Flood victims raise their hands to collect relief supplies from the Army in Nowshera, located in Pakistan’s northwest Khyber-Pakhtunkhwa Province August 4, 2010. Parts of northwest Pakistan inundated by the worst floods in 80 years face life-threatening food shortages, creating another crisis for the politically fragile president and a government perceived as inept. – Reuters Photo
Before the floods hit, a million people were already forced from their homes in the Pakistani northwest because of fighting between the army and Taliban militants. If the floods deepen the problem, it could set back government efforts to get the people back home in a bid to help stabilise nuclear-armed US ally Pakistan. “We have sent a request to the government and we are getting six helicopters from them and we will be doing air drops to the areas which are cut off,” Jamal told Reuters in a telephone interview.Dawn

1,300 dead, thousands cry for help;
KP govt seeks help from WHO, waives off all provincial taxes in flood-hit districts;says 28,000 people rescued so far
Monitoring Desk
PESHAWAR: The death toll from devastating floods in Khyber Pakhtunkhwa has risen to 1,300, followed by the outbreak of waterborne disease that have added to the misery of the people affected by the flood.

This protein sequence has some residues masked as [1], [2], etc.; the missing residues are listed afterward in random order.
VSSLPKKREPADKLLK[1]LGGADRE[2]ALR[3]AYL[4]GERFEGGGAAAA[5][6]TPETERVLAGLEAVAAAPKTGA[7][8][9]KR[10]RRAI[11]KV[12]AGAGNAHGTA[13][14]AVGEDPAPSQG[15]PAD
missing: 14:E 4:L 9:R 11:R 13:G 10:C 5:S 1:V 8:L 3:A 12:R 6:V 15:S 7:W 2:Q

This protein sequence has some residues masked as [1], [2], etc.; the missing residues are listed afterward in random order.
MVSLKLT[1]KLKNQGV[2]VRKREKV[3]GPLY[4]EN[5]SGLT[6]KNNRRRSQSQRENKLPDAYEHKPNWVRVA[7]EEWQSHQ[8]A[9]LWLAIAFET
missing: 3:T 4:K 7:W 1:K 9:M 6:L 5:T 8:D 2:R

A Provincial Disaster Management Authority (PDMA) official told Daily Times on Sunday that unofficial death report had risen to 1,300. He said the number of deaths confirmed so far had reached 730 in Khyber Pakhtunkhwa. He said 690 people had been killed in Charsadda, Nowshera, Peshawar, Mardan and Swabi. He said that 115 people were still missing since the torrential rains and flood hit the province. Locals said thousands people were stranded in Nowshera and water level was gradually decreasing.
According to unofficial reports, the death toll in the worst hit districts of Swat and Shangla had reached 434 – Swat 244 and Shangla 190. The Pakistan Army is operating at full stretch continuously in FATA and Khyber Pakhtunkhwa, and had so far rescued over 28,000 people trapped in floodwater and moved them to safer places-Daily Times

Posted by Shamsuddin Muhammad on Monday


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Discerning social Change in Gilgit-Baltistan